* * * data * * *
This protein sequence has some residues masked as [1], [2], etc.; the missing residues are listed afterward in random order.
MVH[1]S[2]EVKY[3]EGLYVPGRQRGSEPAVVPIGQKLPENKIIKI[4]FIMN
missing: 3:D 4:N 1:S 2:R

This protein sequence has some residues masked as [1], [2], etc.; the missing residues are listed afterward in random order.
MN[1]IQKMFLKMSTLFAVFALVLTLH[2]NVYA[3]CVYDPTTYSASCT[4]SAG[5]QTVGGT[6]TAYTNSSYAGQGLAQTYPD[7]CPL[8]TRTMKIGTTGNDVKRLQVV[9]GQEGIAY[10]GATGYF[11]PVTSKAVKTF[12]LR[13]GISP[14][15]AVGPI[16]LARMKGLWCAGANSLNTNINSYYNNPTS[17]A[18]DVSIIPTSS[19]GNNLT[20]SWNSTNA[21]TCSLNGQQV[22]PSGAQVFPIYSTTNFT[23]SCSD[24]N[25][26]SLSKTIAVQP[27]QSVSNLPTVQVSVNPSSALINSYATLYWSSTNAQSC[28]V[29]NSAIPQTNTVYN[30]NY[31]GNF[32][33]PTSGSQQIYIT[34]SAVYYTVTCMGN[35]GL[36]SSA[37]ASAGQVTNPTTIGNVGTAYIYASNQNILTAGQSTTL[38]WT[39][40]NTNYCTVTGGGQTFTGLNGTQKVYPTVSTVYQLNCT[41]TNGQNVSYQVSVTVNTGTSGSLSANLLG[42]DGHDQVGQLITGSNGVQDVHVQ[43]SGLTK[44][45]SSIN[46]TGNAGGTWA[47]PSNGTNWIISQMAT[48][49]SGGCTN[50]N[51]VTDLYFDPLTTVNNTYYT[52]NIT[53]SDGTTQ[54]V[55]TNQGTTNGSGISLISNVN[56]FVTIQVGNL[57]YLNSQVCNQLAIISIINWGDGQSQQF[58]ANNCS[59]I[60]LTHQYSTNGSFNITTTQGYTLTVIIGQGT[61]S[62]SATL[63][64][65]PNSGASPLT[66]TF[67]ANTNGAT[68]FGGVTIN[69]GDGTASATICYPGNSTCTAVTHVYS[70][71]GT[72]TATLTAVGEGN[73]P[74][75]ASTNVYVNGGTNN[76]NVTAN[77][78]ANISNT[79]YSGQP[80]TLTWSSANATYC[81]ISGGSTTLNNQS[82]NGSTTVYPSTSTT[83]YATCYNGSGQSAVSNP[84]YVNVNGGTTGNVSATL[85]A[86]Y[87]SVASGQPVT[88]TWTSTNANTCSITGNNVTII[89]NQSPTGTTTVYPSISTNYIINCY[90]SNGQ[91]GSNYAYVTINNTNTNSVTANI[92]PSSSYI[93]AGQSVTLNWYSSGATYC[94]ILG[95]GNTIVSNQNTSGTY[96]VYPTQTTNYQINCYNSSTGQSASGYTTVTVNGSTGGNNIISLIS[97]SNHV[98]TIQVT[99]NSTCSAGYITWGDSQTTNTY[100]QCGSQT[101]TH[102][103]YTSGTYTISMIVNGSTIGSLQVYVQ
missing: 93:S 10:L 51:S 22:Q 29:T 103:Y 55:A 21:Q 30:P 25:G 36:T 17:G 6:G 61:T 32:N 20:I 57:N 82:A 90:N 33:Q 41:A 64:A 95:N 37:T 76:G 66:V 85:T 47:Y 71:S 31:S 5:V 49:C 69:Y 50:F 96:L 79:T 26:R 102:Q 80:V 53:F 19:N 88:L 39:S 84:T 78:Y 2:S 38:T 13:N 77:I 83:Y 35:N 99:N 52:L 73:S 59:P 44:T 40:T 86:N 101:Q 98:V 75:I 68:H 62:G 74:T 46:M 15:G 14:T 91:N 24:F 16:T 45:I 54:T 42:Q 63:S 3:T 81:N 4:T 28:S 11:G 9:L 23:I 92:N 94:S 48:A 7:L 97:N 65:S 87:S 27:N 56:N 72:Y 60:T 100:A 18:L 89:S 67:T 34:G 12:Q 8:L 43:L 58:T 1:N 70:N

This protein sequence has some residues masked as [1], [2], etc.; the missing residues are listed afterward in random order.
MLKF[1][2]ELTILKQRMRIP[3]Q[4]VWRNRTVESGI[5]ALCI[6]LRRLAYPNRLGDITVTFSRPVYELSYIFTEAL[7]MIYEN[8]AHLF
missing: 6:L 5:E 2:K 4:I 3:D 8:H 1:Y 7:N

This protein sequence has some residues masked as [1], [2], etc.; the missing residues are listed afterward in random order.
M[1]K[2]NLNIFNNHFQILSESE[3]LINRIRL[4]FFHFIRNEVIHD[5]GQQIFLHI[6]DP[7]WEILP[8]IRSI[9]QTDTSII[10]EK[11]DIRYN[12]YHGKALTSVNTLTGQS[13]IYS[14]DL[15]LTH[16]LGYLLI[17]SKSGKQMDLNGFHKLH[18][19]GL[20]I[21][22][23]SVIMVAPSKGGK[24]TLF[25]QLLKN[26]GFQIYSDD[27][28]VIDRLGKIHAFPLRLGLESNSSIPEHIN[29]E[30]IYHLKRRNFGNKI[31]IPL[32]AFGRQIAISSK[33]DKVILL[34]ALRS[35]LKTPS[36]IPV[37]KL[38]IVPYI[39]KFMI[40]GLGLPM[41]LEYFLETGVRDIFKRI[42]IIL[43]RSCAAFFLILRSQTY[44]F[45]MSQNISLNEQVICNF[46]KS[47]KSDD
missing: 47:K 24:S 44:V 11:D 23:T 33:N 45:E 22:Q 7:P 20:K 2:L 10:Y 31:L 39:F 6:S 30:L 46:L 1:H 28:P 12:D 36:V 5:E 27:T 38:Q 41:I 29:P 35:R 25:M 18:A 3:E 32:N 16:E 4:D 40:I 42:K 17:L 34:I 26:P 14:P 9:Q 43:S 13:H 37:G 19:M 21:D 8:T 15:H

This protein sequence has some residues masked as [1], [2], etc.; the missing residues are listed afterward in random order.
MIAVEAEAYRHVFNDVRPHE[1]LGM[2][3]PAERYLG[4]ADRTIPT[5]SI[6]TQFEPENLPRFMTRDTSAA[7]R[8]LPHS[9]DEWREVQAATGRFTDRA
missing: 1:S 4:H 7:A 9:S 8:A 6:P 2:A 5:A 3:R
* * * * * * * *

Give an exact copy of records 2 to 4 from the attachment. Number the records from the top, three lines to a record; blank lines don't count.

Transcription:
This protein sequence has some residues masked as [1], [2], etc.; the missing residues are listed afterward in random order.
MN[1]IQKMFLKMSTLFAVFALVLTLH[2]NVYA[3]CVYDPTTYSASCT[4]SAG[5]QTVGGT[6]TAYTNSSYAGQGLAQTYPD[7]CPL[8]TRTMKIGTTGNDVKRLQVV[9]GQEGIAY[10]GATGYF[11]PVTSKAVKTF[12]LR[13]GISP[14][15]AVGPI[16]LARMKGLWCAGANSLNTNINSYYNNPTS[17]A[18]DVSIIPTSS[19]GNNLT[20]SWNSTNA[21]TCSLNGQQV[22]PSGAQVFPIYSTTNFT[23]SCSD[24]N[25][26]SLSKTIAVQP[27]QSVSNLPTVQVSVNPSSALINSYATLYWSSTNAQSC[28]V[29]NSAIPQTNTVYN[30]NY[31]GNF[32][33]PTSGSQQIYIT[34]SAVYYTVTCMGN[35]GL[36]SSA[37]ASAGQVTNPTTIGNVGTAYIYASNQNILTAGQSTTL[38]WT[39][40]NTNYCTVTGGGQTFTGLNGTQKVYPTVSTVYQLNCT[41]TNGQNVSYQVSVTVNTGTSGSLSANLLG[42]DGHDQVGQLITGSNGVQDVHVQ[43]SGLTK[44][45]SSIN[46]TGNAGGTWA[47]PSNGTNWIISQMAT[48][49]SGGCTN[50]N[51]VTDLYFDPLTTVNNTYYT[52]NIT[53]SDGTTQ[54]V[55]TNQGTTNGSGISLISNVN[56]FVTIQVGNL[57]YLNSQVCNQLAIISIINWGDGQSQQF[58]ANNCS[59]I[60]LTHQYSTNGSFNITTTQGYTLTVIIGQGT[61]S[62]SATL[63][64][65]PNSGASPLT[66]TF[67]ANTNGAT[68]FGGVTIN[69]GDGTASATICYPGNSTCTAVTHVYS[70][71]GT[72]TATLTAVGEGN[73]P[74][75]ASTNVYVNGGTNN[76]NVTAN[77][78]ANISNT[79]YSGQP[80]TLTWSSANATYC[81]ISGGSTTLNNQS[82]NGSTTVYPSTSTT[83]YATCYNGSGQSAVSNP[84]YVNVNGGTTGNVSATL[85]A[86]Y[87]SVASGQPVT[88]TWTSTNANTCSITGNNVTII[89]NQSPTGTTTVYPSISTNYIINCY[90]SNGQ[91]GSNYAYVTINNTNTNSVTANI[92]PSSSYI[93]AGQSVTLNWYSSGATYC[94]ILG[95]GNTIVSNQNTSGTY[96]VYPTQTTNYQINCYNSSTGQSASGYTTVTVNGSTGGNNIISLIS[97]SNHV[98]TIQVT[99]NSTCSAGYITWGDSQTTNTY[100]QCGSQT[101]TH[102][103]YTSGTYTISMIVNGSTIGSLQVYVQ
missing: 93:S 10:L 51:S 22:Q 29:T 103:Y 55:A 21:Q 30:P 25:G 36:T 17:G 6:G 61:T 32:N 20:I 57:N 82:A 90:N 33:Q 41:A 64:A 95:N 37:T 76:G 66:V 85:T 47:Y 71:S 31:S 5:V 49:C 69:Y 50:F 96:L 79:T 26:R 102:Q 80:V 53:F 19:N 88:L 39:S 84:T 78:Y 2:S 38:T 13:N 77:I 83:Y 35:N 99:N 52:L 73:S 59:P 44:T 40:T 86:N 101:Q 98:V 75:I 68:H 62:G 74:T 46:M 15:G 14:T 91:N 24:F 16:T 45:I 54:T 42:Q 63:S 3:T 81:N 4:T 28:S 11:G 9:L 23:I 92:N 94:S 48:A 7:L 97:N 65:S 87:S 27:N 56:N 72:Y 60:T 100:A 18:L 89:S 67:T 34:G 12:Q 8:L 43:L 58:T 1:N 70:N

This protein sequence has some residues masked as [1], [2], etc.; the missing residues are listed afterward in random order.
MLKF[1][2]ELTILKQRMRIP[3]Q[4]VWRNRTVESGI[5]ALCI[6]LRRLAYPNRLGDITVTFSRPVYELSYIFTEAL[7]MIYEN[8]AHLF
missing: 6:L 5:E 2:K 4:I 3:D 8:H 1:Y 7:N

This protein sequence has some residues masked as [1], [2], etc.; the missing residues are listed afterward in random order.
M[1]K[2]NLNIFNNHFQILSESE[3]LINRIRL[4]FFHFIRNEVIHD[5]GQQIFLHI[6]DP[7]WEILP[8]IRSI[9]QTDTSII[10]EK[11]DIRYN[12]YHGKALTSVNTLTGQS[13]IYS[14]DL[15]LTH[16]LGYLLI[17]SKSGKQMDLNGFHKLH[18][19]GL[20]I[21][22][23]SVIMVAPSKGGK[24]TLF[25]QLLKN[26]GFQIYSDD[27][28]VIDRLGKIHAFPLRLGLESNSSIPEHIN[29]E[30]IYHLKRRNFGNKI[31]IPL[32]AFGRQIAISSK[33]DKVILL[34]ALRS[35]LKTPS[36]IPV[37]KL[38]IVPYI[39]KFMI[40]GLGLPM[41]LEYFLETGVRDIFKRI[42]IIL[43]RSCAAFFLILRSQTY[44]F[45]MSQNISLNEQVICNF[46]KS[47]KSDD
missing: 47:K 24:S 44:V 11:D 23:T 33:N 45:E 22:Q 7:P 20:K 2:L 10:Y 31:L 39:F 6:S 30:L 46:L 1:H 28:P 12:D 36:V 5:E 27:T 38:Q 41:I 29:P 35:R 25:M 18:A 3:E 32:N 16:E 4:D 40:I 42:K 17:L 34:I 26:P 14:P 9:Q 43:S 13:H 37:G 19:M 21:D 8:T 15:H